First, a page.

Ha House Vietnam
The Ha House in Vietnam designed by VTN Architects creates one continuous garden that connects people and nature - much needed in the congested city of Ho Chi Minh.
Words by VTN Architects, Vietnam.
This is a private house project for the three-generation family located in an emerging residential area, 15-minutes drive from the centre of Ho Chi Minh city, Vietnam.
The newly built houses around the site form a highly dense neighborhood and they share the outer wall with each other. The site of the project is in such a narrow site of 7 metre wide x 20 metre long.
Principal Architects: Vo Trong Nghia, Tran Thi Hang
Design team: Takahito Yamada, Le Viet Minh Quoc, Mitsuyoshi Shingu
Office Credit: VTN Architects (Vo Trong Nghia Architects)
Photography: Hiroyuki Oki
Among such typical highly dense residential development areas in Asia, we decide to propose a strategy of housing that suitable for the tropical climate in which greenery and the residents live intertwined.
The client’s first request is “a large green garden” where children can play and adults can have BBQ with their family and friends. In addition, the residents also expect a big swimming pool, spaces for exercise, a grandmother’s bedroom, a living room and dining with kitchen, a sufficient parking lot – all on the ground floor. Hence, we have proposed to divide the idea of the “large green garden” into smaller connected gardens.
One continuous garden
Specifically, as the volume of the building is climbed from the ground floor, it is gradually set back while twisting. On the top floor, the house is configured to protrude a two metre cantilever to the main road. The stepped gardens of the house are intertwined with the terrace as they are connected and continue to the top floor. Depending on the type of trees, they create umbrage that filters the harsh sunlight and cool down the air for the house. In addition, each tree pots also functions as a blindfold from the main road.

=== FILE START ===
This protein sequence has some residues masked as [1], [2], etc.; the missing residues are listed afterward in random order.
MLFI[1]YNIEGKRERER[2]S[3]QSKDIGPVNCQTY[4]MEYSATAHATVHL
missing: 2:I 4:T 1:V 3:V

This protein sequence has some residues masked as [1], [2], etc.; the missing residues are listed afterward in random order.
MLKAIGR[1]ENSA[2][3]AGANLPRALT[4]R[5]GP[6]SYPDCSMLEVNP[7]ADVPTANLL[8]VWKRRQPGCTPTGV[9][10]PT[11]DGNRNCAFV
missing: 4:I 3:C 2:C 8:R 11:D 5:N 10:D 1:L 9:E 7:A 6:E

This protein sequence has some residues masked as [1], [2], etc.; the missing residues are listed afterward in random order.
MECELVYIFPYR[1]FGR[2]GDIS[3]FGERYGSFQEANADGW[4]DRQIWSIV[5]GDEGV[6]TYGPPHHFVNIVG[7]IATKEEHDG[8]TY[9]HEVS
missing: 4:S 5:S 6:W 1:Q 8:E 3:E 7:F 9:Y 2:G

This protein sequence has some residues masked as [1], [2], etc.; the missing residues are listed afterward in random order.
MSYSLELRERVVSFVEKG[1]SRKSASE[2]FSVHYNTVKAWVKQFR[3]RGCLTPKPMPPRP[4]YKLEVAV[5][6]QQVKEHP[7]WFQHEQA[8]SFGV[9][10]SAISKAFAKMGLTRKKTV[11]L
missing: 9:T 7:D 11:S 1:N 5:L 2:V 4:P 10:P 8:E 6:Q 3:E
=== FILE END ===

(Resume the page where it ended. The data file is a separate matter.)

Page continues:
On the other hand, the terraces are arranged on each floor with various sizes according to function. In some places, it is designed as a private garden that the residents can access directly from their bedroom. While in other spaces, the terrace becomes the public garden which everyone can gather. All of these gardens are individual spaces that are also “one continuous garden” where the residents and kids can go through by the steel staircase outside.
In the interior space, the ground floor and the first floor are connected by a huge central void. It attaches all of the main functional spaces such as the living room, the dining with kitchen, the library and the kids’ bedroom to become one space in which the residents can interact with each other. At the same time, through the big openings with different scales and proportions inside the house, the residents can also connect with the greenery outside the house.
Thus, we hope that the house will be a bridge that connects people as well as people with nature.
The gaps that are created by the shifted volumes allows the natural sunlight and cool wind to pass through. In such an elongated site where it is often narrow, hence we have created such open spaces for the house.
As the direct sunlight is reduced by the greenery on the facade of the house, the residents’ future electricity usage of air conditioners will also be decreased.
Because of the limited budget, we are required to reduce the finishing cost for the house as low as possible. Therefore, we apply bricks as finishes, a method commonly used in the construction sites in Vietnam while at the same time reducing the construction expenses in general. In addition, as the labour cost was small, we were able to control the quality of arranging the brick on the construction site. Since brick is also a local material, the carbon footprint from transportation was greatly decreased.
Connecting people and nature
This project is one of the latest projects of the series project “House for trees” which we have been continuing during these past few years. Among them, we aimed for not only to plant trees in houses, but also to create a new type of house for trees which the life of residents and nature are more closely intertwined.